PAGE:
The United States Announces Tax Relief for Renewable Installers

The ongoing pandemic has delayed supply chains, the IRS noted


In the wake of the coronavirus (COVID-19) outbreak, the Treasury Department and the Internal Revenue Service (IRS) of the United States of America, have announced tax relief for taxpayers who have installed renewable energy projects.

This relief would apply to renewable projects using sources such as solar, wind, biomass, geothermal, landfill gas, trash, and hydropower, fuel cells, microturbines, and combined heat and power systems.

In a press statement, the IRS said that the relief had been announced because COVID-19 has caused industry-wide delays in the supply chain for components needed to complete renewable energy projects that are otherwise eligible for the investment tax credit (ITC).

For some projects that began construction either in 2016 or 2017, an extra year to the already existing four-year continuity safe harbor has been provided to complete the construction work seamlessly.

As per the notice, the government has allowed some companies additional time to receive materials, which will help them to start the construction works.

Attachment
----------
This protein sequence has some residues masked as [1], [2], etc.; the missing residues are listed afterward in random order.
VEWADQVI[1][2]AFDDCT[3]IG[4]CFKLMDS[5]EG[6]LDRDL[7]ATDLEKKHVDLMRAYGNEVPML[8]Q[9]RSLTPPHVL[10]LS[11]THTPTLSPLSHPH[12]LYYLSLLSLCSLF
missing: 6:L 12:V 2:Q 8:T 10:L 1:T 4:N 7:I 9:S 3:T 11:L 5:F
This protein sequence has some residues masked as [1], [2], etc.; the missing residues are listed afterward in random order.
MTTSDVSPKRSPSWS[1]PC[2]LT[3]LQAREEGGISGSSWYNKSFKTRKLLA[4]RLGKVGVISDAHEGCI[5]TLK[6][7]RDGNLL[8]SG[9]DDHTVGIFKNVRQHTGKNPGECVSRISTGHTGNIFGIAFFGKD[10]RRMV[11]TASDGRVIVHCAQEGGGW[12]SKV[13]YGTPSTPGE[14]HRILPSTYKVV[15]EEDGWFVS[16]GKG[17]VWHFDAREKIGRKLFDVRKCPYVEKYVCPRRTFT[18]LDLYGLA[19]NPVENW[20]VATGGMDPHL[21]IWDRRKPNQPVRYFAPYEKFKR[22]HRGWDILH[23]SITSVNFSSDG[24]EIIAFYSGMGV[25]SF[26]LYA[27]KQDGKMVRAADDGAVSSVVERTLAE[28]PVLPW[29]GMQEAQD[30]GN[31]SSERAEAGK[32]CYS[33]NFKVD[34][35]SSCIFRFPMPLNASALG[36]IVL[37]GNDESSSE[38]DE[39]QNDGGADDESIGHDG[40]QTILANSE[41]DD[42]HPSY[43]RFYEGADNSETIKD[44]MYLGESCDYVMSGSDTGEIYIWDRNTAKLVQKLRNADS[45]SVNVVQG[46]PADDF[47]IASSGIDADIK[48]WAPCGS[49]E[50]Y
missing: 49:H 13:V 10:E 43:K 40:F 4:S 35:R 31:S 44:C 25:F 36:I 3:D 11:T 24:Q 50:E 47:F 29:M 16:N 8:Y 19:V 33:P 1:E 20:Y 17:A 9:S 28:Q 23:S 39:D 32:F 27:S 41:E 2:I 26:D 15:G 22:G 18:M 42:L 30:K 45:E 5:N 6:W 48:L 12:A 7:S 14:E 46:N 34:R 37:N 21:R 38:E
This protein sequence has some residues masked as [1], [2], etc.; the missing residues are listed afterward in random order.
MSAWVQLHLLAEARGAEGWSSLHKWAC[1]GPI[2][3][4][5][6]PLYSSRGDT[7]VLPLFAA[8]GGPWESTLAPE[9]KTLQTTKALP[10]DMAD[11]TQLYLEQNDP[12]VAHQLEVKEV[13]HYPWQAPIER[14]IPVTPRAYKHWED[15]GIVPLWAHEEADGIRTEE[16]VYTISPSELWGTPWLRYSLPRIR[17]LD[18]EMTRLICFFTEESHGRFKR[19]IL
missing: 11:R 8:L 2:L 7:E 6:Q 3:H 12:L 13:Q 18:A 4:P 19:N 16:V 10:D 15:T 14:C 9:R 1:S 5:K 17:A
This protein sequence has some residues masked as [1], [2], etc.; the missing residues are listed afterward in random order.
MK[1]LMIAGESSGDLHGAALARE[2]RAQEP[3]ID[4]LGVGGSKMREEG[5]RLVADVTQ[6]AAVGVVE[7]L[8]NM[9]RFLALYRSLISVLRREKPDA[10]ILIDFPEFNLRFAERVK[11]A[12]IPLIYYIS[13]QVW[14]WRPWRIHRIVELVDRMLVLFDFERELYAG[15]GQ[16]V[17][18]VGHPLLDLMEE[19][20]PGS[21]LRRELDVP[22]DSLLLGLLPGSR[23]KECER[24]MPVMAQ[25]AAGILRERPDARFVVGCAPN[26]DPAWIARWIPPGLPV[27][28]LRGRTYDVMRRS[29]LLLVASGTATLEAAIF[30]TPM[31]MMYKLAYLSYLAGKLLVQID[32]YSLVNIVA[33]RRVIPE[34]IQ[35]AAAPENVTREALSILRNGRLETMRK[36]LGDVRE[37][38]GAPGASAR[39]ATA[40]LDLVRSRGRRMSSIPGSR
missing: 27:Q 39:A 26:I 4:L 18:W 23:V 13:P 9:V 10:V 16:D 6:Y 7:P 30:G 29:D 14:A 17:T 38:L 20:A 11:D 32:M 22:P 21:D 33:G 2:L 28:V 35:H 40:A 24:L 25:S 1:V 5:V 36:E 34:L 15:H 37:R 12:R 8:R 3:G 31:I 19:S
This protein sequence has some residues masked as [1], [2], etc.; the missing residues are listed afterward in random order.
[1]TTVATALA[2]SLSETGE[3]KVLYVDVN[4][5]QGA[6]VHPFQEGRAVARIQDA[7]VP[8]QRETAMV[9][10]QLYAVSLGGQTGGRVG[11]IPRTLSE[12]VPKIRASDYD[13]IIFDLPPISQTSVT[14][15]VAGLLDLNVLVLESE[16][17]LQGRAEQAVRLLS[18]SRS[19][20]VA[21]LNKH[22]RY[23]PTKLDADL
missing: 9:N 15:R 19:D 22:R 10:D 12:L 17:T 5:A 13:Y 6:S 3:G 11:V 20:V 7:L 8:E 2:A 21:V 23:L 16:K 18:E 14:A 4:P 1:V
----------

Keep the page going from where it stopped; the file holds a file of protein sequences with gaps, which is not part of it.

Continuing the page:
It has also provided a 3.5-month safe harbor for services or property paid for by the taxpayer on or after September 16, 2019, and received by October 15, 2020.

According to the notice, “By extending the continuity safe harbor and providing a 3.5-month safe harbor, the guidance will provide flexibility for taxpayers to satisfy the beginning of construction requirements and limit the impact of COVID-19-related delays on the ability to claim tax credits.”

The top three solar markets in the world – China, U.S., and India, added nearly 51 GW of solar capacity in 2019. This year, these three markets, along with the rest of the world, have been severely affected by the slowdown caused due to the ongoing coronavirus pandemic.

Recently, the International Energy Agency (IEA) had released a report that focused on global energy demand and decline in the first quarter of 2020. The report stated that in March 2020, the production facilities of wind energy supply chains, especially in India, Europe, and the U.S., were either closed or reduced their activities.

Anjana is a news editor at Mercom India. Before joining Mercom, she held roles of senior editor, district correspondent, and sub-editor for The Times of India, Biospectrum and The Sunday Guardian. Before that, she worked at the Deccan Herald and the Asianlite as chief sub-editor and news editor. She has also contributed to The Quint, Hindustan Times, The New Indian Express, Reader’s Digest (UK edition), IndiaSe (Singapore-based magazine) and Asiaville. Anjana holds a Master’s degree in Geography from North Bengal University, and a diploma in mass communication and journalism from Guru Ghasidas University, Bhopal.